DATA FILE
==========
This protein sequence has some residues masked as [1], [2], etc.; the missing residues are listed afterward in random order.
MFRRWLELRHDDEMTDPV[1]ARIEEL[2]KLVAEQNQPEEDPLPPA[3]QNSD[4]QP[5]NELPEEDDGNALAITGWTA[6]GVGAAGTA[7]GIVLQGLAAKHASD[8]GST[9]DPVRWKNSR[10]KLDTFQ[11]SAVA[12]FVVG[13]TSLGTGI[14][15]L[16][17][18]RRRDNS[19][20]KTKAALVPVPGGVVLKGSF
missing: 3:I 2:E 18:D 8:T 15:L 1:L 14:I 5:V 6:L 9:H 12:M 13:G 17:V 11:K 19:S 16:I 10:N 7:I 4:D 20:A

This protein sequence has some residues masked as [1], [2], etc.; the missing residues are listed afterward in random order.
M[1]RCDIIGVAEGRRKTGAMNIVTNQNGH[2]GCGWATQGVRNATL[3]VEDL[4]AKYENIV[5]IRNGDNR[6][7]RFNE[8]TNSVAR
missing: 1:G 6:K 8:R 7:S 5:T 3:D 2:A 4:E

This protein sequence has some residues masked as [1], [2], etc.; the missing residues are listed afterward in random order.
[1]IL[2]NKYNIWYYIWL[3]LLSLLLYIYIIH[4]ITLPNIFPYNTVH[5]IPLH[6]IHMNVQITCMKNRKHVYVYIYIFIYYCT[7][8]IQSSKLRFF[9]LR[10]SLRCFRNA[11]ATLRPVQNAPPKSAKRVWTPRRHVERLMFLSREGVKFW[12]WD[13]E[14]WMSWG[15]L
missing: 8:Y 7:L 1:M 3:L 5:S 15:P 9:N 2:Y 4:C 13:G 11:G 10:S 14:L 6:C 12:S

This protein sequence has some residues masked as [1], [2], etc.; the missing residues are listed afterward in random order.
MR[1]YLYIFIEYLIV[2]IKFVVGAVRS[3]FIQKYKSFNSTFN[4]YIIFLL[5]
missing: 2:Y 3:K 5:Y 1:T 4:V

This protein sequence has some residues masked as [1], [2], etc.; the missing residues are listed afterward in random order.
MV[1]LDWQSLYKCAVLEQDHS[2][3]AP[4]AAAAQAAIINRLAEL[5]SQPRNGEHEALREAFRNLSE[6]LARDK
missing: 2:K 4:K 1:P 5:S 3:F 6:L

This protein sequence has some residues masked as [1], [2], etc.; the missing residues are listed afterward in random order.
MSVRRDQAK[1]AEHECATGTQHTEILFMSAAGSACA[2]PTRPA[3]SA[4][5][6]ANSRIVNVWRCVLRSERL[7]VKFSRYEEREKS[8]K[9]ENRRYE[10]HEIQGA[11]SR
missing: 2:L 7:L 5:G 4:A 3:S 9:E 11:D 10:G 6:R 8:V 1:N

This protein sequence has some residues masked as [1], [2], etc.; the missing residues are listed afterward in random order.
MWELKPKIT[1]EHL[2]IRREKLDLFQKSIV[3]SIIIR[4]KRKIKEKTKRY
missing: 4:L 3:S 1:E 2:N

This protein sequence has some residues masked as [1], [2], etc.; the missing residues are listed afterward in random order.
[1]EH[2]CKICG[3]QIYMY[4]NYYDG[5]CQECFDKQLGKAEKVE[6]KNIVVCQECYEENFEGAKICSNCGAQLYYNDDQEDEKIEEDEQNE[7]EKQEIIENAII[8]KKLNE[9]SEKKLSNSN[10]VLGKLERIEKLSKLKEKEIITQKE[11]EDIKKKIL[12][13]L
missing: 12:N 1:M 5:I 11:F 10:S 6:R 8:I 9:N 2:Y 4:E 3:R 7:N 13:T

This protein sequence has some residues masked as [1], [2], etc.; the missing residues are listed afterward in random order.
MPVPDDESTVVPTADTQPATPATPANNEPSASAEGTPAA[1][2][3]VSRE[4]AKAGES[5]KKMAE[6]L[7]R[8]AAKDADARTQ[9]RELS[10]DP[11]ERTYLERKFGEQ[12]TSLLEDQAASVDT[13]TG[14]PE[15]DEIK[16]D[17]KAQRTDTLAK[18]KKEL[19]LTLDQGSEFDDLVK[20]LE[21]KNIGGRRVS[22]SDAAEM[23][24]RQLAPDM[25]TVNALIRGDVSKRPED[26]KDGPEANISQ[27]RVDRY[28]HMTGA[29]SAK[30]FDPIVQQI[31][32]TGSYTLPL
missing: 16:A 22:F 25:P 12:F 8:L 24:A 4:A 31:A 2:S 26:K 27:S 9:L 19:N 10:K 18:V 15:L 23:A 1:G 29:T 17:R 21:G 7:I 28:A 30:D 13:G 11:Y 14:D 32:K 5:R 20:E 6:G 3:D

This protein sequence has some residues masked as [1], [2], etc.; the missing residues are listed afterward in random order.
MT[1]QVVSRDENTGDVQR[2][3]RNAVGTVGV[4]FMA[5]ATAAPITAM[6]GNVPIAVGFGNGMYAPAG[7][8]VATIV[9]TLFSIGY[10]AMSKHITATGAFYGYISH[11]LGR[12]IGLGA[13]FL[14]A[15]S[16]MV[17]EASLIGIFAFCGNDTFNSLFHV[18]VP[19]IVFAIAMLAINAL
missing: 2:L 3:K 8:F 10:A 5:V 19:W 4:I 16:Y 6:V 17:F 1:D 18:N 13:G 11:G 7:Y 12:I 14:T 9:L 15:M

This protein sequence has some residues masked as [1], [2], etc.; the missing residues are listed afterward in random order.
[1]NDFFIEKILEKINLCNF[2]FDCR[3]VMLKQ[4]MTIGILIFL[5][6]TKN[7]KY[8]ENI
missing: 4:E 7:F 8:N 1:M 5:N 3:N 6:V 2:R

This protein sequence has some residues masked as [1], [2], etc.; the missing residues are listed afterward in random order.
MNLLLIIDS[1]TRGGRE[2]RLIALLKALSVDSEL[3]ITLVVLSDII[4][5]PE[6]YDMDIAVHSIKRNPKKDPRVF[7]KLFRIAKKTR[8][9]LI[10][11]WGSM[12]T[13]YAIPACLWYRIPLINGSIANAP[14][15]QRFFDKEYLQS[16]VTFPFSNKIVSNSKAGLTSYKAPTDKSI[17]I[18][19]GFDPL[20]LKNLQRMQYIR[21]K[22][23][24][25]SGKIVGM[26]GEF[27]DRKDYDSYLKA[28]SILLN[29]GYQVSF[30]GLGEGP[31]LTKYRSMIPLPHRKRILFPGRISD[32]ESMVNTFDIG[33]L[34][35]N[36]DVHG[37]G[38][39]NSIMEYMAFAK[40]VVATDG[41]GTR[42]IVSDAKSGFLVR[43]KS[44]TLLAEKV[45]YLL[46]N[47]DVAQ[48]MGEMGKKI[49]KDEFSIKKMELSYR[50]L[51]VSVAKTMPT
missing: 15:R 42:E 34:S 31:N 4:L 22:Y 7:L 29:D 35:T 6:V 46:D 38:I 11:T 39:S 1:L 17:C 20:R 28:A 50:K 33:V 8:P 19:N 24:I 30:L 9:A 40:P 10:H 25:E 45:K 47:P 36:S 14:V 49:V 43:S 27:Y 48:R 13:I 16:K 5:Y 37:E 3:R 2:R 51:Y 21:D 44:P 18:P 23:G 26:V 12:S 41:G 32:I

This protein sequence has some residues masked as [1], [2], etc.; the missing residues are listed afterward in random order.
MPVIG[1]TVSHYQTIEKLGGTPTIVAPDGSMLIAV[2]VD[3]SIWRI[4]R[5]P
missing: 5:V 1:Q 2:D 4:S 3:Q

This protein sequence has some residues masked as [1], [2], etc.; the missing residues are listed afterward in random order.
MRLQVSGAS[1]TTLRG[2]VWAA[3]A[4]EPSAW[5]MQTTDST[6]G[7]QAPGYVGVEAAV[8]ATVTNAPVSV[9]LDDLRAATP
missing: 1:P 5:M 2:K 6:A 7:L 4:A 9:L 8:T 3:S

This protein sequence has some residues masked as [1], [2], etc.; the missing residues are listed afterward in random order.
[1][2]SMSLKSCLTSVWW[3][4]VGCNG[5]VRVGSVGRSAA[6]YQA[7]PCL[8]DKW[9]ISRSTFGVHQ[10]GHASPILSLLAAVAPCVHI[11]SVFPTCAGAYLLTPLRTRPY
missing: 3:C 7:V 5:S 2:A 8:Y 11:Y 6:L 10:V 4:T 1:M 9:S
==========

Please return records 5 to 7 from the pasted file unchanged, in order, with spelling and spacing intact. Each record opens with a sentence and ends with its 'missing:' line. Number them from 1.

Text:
This protein sequence has some residues masked as [1], [2], etc.; the missing residues are listed afterward in random order.
MV[1]LDWQSLYKCAVLEQDHS[2][3]AP[4]AAAAQAAIINRLAEL[5]SQPRNGEHEALREAFRNLSE[6]LARDK
missing: 2:K 4:K 1:P 5:S 3:F 6:L

This protein sequence has some residues masked as [1], [2], etc.; the missing residues are listed afterward in random order.
MSVRRDQAK[1]AEHECATGTQHTEILFMSAAGSACA[2]PTRPA[3]SA[4][5][6]ANSRIVNVWRCVLRSERL[7]VKFSRYEEREKS[8]K[9]ENRRYE[10]HEIQGA[11]SR
missing: 2:L 7:L 5:G 4:A 3:S 9:E 11:D 10:G 6:R 8:V 1:N

This protein sequence has some residues masked as [1], [2], etc.; the missing residues are listed afterward in random order.
MWELKPKIT[1]EHL[2]IRREKLDLFQKSIV[3]SIIIR[4]KRKIKEKTKRY
missing: 4:L 3:S 1:E 2:N